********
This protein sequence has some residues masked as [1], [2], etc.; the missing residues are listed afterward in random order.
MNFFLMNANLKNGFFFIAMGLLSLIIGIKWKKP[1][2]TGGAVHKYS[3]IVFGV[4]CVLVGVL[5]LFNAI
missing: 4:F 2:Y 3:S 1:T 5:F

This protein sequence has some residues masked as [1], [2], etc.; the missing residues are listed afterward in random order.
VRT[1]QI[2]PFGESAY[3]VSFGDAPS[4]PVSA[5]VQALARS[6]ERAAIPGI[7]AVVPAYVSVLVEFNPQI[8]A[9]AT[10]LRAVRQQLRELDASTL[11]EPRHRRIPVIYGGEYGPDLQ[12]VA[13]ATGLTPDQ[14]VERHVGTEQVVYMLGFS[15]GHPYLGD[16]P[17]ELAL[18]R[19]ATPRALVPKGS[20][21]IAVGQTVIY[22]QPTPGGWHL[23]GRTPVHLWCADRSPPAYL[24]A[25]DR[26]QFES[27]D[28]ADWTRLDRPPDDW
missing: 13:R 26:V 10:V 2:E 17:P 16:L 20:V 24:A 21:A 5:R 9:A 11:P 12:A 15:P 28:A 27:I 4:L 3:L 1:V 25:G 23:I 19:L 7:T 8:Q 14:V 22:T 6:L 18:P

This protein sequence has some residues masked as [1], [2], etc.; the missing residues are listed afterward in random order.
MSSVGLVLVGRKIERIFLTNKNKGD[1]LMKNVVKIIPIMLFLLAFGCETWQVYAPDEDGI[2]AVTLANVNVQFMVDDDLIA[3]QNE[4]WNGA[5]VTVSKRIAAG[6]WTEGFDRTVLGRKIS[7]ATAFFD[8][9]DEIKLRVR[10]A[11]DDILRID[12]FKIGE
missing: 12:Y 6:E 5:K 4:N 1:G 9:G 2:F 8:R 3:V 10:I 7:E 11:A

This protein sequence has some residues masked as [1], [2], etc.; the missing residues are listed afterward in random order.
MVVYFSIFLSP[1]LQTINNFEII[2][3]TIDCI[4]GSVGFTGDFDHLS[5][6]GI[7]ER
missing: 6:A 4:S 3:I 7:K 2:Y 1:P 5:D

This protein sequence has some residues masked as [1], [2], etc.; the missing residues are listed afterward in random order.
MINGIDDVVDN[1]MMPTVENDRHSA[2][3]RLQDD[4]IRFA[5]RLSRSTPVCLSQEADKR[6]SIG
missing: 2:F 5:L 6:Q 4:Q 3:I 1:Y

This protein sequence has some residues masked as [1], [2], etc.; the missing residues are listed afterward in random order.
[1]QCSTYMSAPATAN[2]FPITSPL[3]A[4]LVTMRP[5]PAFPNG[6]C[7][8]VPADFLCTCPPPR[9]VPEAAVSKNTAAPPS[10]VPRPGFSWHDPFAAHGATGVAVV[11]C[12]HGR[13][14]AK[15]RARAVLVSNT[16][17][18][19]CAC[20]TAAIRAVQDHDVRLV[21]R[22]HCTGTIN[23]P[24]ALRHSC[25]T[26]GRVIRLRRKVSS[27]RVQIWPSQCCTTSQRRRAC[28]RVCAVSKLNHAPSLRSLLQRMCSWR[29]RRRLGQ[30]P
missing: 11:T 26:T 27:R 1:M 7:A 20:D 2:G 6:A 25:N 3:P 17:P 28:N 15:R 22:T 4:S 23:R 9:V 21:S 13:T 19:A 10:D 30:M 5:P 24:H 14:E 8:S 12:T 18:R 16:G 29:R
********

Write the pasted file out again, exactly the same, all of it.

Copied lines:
This protein sequence has some residues masked as [1], [2], etc.; the missing residues are listed afterward in random order.
MNFFLMNANLKNGFFFIAMGLLSLIIGIKWKKP[1][2]TGGAVHKYS[3]IVFGV[4]CVLVGVL[5]LFNAI
missing: 4:F 2:Y 3:S 1:T 5:F

This protein sequence has some residues masked as [1], [2], etc.; the missing residues are listed afterward in random order.
VRT[1]QI[2]PFGESAY[3]VSFGDAPS[4]PVSA[5]VQALARS[6]ERAAIPGI[7]AVVPAYVSVLVEFNPQI[8]A[9]AT[10]LRAVRQQLRELDASTL[11]EPRHRRIPVIYGGEYGPDLQ[12]VA[13]ATGLTPDQ[14]VERHVGTEQVVYMLGFS[15]GHPYLGD[16]P[17]ELAL[18]R[19]ATPRALVPKGS[20][21]IAVGQTVIY[22]QPTPGGWHL[23]GRTPVHLWCADRSPPAYL[24]A[25]DR[26]QFES[27]D[28]ADWTRLDRPPDDW
missing: 13:R 26:V 10:V 2:E 17:P 16:L 20:V 24:A 21:A 5:R 9:A 11:P 12:A 15:P 28:A 27:I 4:L 3:L 1:V 25:G 23:I 19:L 7:T 8:Q 14:V 22:T 6:L 18:P

This protein sequence has some residues masked as [1], [2], etc.; the missing residues are listed afterward in random order.
MSSVGLVLVGRKIERIFLTNKNKGD[1]LMKNVVKIIPIMLFLLAFGCETWQVYAPDEDGI[2]AVTLANVNVQFMVDDDLIA[3]QNE[4]WNGA[5]VTVSKRIAAG[6]WTEGFDRTVLGRKIS[7]ATAFFD[8][9]DEIKLRVR[10]A[11]DDILRID[12]FKIGE
missing: 12:Y 6:E 5:K 4:N 1:G 9:G 2:F 8:R 3:V 10:I 7:E 11:A

This protein sequence has some residues masked as [1], [2], etc.; the missing residues are listed afterward in random order.
MVVYFSIFLSP[1]LQTINNFEII[2][3]TIDCI[4]GSVGFTGDFDHLS[5][6]GI[7]ER
missing: 6:A 4:S 3:I 7:K 2:Y 1:P 5:D

This protein sequence has some residues masked as [1], [2], etc.; the missing residues are listed afterward in random order.
MINGIDDVVDN[1]MMPTVENDRHSA[2][3]RLQDD[4]IRFA[5]RLSRSTPVCLSQEADKR[6]SIG
missing: 2:F 5:L 6:Q 4:Q 3:I 1:Y

This protein sequence has some residues masked as [1], [2], etc.; the missing residues are listed afterward in random order.
[1]QCSTYMSAPATAN[2]FPITSPL[3]A[4]LVTMRP[5]PAFPNG[6]C[7][8]VPADFLCTCPPPR[9]VPEAAVSKNTAAPPS[10]VPRPGFSWHDPFAAHGATGVAVV[11]C[12]HGR[13][14]AK[15]RARAVLVSNT[16][17][18][19]CAC[20]TAAIRAVQDHDVRLV[21]R[22]HCTGTIN[23]P[24]ALRHSC[25]T[26]GRVIRLRRKVSS[27]RVQIWPSQCCTTSQRRRAC[28]RVCAVSKLNHAPSLRSLLQRMCSWR[29]RRRLGQ[30]P
missing: 11:T 26:T 27:R 1:M 7:A 20:D 2:G 6:A 25:N 3:P 17:P 28:N 15:R 22:T 4:S 23:R 9:V 21:S 13:T 19:A 10:D 30:M 5:P 24:H 14:E 8:S 12:T 18:R 16:G 29:R